Atonement and the Extent of Grace

One of the lectionary texts for the Second Sunday of Easter is 1 John 1:1-2:2. It is a remarkable passage that stresses the experiences of the earliest witnesses to the resurrected Christ. The writer describes the encounter of the Johannine community in this way:

We declare to you what was from the beginning, what we have heard, what we have seen with our own eyes, what we have looked at and touched with our hands, concerning the word of life—this life was revealed, and we have seen it and testify to it . . . (1:1-2).


Caravaggio, Michelangelo Merisi da, 1573-1610. The Incredulity of Saint Thomas, from Art in the Christian Tradition, a project of the Vanderbilt Divinity Library, Nashville, TN.


The relentless physicality of their witness—seeing, hearing, touching—is determined to put to rest any notion that Jesus was not fully human; secessionist teachers apparently emphasize the divine Jesus and deny the significance of his human reality. The text also underscores his exalted status after the resurrection; he is the righteous advocate before God (2:1b).

Further, this epistle proclaims that he “is the atoning sacrifice for our sins, and not for ours only but also for the sins of the whole world”(2:2).  This is an interesting affirmation in a letter that seems intent on circumscribing who is in and who is out of the community formed around the Risen Christ.



The sacrifice of Jesus Christ is not limited to those, evidently, who adhere to the emerging orthodoxy.  His death holds significance for the whole world, and a general atonement has occurred.  An old Calvinist theological adage is that Jesus only died for the elect; otherwise his death would be in vain if persons did not respond to his self-giving. Unlimited atonement means that God has dealt with the sin problem for all of humanity. How they access this grace, given this construct, is less clear.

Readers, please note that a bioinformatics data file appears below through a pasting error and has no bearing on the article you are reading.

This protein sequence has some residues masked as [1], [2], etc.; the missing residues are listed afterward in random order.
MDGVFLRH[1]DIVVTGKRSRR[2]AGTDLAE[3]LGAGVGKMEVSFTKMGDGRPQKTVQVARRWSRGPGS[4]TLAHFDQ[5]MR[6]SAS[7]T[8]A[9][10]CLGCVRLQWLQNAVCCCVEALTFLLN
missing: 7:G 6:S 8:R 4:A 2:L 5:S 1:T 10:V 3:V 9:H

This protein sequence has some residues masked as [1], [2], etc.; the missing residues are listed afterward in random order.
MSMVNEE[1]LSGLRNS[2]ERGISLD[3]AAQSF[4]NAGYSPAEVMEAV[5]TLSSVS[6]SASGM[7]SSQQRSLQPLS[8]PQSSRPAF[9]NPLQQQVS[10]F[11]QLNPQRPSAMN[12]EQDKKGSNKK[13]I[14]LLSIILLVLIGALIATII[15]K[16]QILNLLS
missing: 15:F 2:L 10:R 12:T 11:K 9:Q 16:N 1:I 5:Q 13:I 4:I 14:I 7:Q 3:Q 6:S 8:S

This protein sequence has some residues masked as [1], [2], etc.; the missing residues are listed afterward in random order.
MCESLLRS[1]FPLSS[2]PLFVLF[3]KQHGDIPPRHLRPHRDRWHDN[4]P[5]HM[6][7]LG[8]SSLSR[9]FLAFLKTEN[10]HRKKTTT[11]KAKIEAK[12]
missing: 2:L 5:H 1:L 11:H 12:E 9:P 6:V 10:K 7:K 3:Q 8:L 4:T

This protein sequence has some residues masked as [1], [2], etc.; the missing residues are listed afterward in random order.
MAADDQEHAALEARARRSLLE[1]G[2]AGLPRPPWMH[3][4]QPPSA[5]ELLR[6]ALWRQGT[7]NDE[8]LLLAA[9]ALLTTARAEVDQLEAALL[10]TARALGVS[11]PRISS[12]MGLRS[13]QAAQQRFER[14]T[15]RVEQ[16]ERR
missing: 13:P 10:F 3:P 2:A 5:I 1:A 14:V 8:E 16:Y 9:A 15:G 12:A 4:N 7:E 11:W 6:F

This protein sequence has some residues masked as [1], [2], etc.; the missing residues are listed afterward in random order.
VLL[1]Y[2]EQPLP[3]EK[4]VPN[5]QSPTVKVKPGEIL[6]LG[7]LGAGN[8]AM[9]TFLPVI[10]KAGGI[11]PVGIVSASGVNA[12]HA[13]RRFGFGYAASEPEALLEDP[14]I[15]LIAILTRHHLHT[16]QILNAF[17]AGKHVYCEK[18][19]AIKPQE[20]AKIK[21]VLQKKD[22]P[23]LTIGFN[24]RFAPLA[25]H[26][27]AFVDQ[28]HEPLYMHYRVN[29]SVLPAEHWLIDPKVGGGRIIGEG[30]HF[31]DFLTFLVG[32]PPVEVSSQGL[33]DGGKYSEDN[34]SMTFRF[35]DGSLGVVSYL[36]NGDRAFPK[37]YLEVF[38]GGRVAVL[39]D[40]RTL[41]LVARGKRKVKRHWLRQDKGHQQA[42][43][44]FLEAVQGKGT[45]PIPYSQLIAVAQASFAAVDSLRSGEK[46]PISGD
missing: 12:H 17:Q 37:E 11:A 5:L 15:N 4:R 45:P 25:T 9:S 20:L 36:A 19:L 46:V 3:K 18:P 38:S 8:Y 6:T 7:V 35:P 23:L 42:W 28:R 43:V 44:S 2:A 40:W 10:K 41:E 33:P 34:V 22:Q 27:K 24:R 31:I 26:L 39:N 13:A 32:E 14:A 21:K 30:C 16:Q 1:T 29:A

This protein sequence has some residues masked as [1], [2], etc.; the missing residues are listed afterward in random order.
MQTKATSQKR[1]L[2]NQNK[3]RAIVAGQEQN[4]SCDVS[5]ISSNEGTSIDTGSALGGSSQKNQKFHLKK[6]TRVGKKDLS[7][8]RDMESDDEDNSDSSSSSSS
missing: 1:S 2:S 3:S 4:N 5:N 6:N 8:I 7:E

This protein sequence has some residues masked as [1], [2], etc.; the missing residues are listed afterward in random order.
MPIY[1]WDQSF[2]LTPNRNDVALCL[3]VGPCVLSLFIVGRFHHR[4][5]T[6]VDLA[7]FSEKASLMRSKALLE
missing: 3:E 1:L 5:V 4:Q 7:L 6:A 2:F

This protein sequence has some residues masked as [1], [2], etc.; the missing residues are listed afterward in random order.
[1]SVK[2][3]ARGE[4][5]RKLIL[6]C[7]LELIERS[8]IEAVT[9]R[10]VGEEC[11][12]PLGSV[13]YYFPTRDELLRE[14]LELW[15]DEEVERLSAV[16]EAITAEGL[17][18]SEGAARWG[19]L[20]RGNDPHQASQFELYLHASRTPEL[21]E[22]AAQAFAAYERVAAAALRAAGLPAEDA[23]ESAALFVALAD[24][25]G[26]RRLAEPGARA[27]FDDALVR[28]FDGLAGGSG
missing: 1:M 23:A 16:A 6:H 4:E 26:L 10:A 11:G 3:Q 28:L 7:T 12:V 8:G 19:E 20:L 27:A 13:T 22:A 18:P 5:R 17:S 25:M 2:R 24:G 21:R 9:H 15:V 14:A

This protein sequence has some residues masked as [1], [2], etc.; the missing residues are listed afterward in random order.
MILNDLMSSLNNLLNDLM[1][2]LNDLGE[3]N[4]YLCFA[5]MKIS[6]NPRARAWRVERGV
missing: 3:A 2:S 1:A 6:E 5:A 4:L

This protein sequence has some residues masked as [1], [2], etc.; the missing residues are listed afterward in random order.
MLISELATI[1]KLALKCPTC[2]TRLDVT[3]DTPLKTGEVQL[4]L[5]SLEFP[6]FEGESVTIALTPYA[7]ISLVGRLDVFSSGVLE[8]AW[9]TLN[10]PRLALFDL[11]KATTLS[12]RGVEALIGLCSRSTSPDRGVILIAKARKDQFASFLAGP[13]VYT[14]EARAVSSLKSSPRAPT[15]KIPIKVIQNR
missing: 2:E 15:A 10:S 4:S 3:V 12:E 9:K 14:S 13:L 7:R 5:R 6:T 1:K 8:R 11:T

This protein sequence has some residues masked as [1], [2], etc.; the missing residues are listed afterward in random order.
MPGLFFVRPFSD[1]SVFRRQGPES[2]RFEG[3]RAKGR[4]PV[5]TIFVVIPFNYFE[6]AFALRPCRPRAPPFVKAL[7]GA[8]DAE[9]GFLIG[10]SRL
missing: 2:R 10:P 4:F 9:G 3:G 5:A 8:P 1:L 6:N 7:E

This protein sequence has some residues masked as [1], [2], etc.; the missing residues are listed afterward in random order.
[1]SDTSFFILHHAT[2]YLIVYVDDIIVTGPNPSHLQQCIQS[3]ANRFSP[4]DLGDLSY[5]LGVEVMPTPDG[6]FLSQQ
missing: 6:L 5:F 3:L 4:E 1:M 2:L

Jürgen Moltmann has written: “On Good Friday God offers a general pardon to the whole world.”  This sounds like a God who doesn’t keep a record of who the really bad characters are, which troubles our moral equilibrium. Moltmann goes on to say that God does deal justly with all sinners—including those who believe themselves to be in a different dimension morally from the unrepentant.

In his fine book The Coming of God, he argues for appropriate punitive and restorative consequences for all in the biblical language of heaven and hell. His proposal, however, does not accord the same eternality to hell as to heaven.  That all will be ultimately included in the great harvest of corporate resurrection is the outcome of the work of Good Friday.  Let’s pray he is right.

Molly T. Marshall

Central prepares theologically formed leaders for varied ministries.

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